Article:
Who do you think you are?

| March 16, 2014

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Who do you think you are?
You have a choice of options for your final paper. Each option provides a general topic for your thesis but you’ll need to narrow the topic accordingly. Think about your existing work and how to best approach the task at hand.
In all cases, I am looking for a critical perspective on identity that you have developed throughout the quarter based upon your personal exploration and class readings.
I am looking for a significant rewrite. That means that you must use your work as the basis for the assignment but you must refocus, reshape and restructure it for the final paper.
You must also find, integrate and provide analysis of two secondary sources. The sources should inform and support your ideas about identity.
Options:
• Rewrite your personal essay, expanding it to 8 pages. You must rewrite, not simply edit, the paper and apply a critical perspective to your work in which you discuss the notion of identity, or a sense of self, as you understand it.
• Rewrite your critical essay, expanding it to 8 pages. You must rewrite the paper and apply a critical perspective to your work in which you discuss the notion of identity as it relates to the uncanny.
• Combine and rewrite your two essays to develop an 8 page paper in which you discuss the familiar/unfamiliar or home/homelessness and otherness as they relate to a sense of self, or identity. For this option you can engage your final reading of the short story by Anthony Doerr.
• 8 pages, double-spaced, 12 pt. font
• Give your work a unique title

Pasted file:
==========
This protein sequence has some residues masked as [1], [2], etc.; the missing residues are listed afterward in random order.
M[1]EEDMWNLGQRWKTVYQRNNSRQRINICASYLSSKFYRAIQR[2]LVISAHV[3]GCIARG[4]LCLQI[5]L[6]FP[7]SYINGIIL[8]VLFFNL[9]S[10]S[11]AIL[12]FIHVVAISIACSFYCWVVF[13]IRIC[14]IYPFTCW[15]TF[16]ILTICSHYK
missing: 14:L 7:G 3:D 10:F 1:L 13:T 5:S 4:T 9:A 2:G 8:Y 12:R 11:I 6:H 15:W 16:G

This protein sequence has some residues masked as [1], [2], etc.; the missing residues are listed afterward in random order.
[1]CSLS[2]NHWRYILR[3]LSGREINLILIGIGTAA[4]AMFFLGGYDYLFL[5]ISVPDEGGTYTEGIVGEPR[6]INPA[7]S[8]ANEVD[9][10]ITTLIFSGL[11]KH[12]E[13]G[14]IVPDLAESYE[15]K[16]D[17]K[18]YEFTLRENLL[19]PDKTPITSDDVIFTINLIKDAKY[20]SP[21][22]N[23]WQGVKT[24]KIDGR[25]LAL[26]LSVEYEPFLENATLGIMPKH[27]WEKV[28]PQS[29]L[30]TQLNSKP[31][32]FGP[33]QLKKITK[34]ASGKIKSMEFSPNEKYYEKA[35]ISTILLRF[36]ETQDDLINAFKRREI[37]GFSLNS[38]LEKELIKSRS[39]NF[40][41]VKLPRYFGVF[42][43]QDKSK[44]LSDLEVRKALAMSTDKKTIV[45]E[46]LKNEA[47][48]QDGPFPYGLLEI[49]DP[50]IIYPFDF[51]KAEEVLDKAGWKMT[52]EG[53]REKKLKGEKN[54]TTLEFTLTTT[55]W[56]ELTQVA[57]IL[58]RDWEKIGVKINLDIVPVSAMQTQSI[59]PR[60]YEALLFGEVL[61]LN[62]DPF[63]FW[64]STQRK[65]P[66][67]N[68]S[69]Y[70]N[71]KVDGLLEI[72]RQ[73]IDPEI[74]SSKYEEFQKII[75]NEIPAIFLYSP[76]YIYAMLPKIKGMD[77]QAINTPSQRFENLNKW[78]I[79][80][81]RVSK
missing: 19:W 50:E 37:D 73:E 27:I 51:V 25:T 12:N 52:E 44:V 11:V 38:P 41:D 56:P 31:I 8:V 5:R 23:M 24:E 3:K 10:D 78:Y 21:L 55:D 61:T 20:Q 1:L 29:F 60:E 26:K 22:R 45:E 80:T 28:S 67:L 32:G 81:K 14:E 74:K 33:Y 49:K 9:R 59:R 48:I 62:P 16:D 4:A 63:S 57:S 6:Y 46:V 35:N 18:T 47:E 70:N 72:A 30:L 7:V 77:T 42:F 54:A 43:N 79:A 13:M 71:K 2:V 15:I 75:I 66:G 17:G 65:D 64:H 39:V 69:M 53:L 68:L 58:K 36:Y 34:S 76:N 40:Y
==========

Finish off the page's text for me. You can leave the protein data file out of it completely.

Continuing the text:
• Include a Works Cited page
• Use MLA formatting standards
• Properly cite your sources (in-text and on the Works Cited page)
• Online sources are acceptable provided that they are credible and reliable.
Criteria for Evaluation
Questions: Can the writer answer the question, “so what?” That is, how interesting are the questions raised by the essay? How are they presented? Would those questions allow someone unfamiliar with the texts we’ve engaged in class to get at some of the works’ intricacies? Raising good questions is more important than coming up with particular answers.
Definitions: Think about major terms (identity, home, uncanny). Are the main issues focuses, narrowed and defined?
Argument: First, can I find a thesis? How well is the argument laid out in the opening? Does the body of the essay follow and extend the thesis? Does each paragraph extend the argument, working from least important to most important issues? Are paragraphs dynamic, that is, do they create a sense of direction for the reader? If I look at a paragraph, does it focus on and develop a single idea (the paragraph topic)?
Analysis: Does the essay analyze the texts rather than restate them? If you engage a source do you provide your analysis? Don’t expect the reader to do the work of analysis for you. Remember, information from texts is not considered evidence until you clearly link the summary, paraphrase or quote, to your own ideas.
Integrating sources: Evidence from class readings as well as two secondary sources is integrated in support of your views. You utilize summary, paraphrases or quotes appropriately and provide your own analysis, linking the source to your own ideas. You provide correctly formatted in-text citations and a bibliographic entry on your Works Cited page for each source.
Formatting, MLA citations, bibliography: Your essay is formatted according to MLA guidelines. Your in-text citations and Works Cited page conform to MLA standards.
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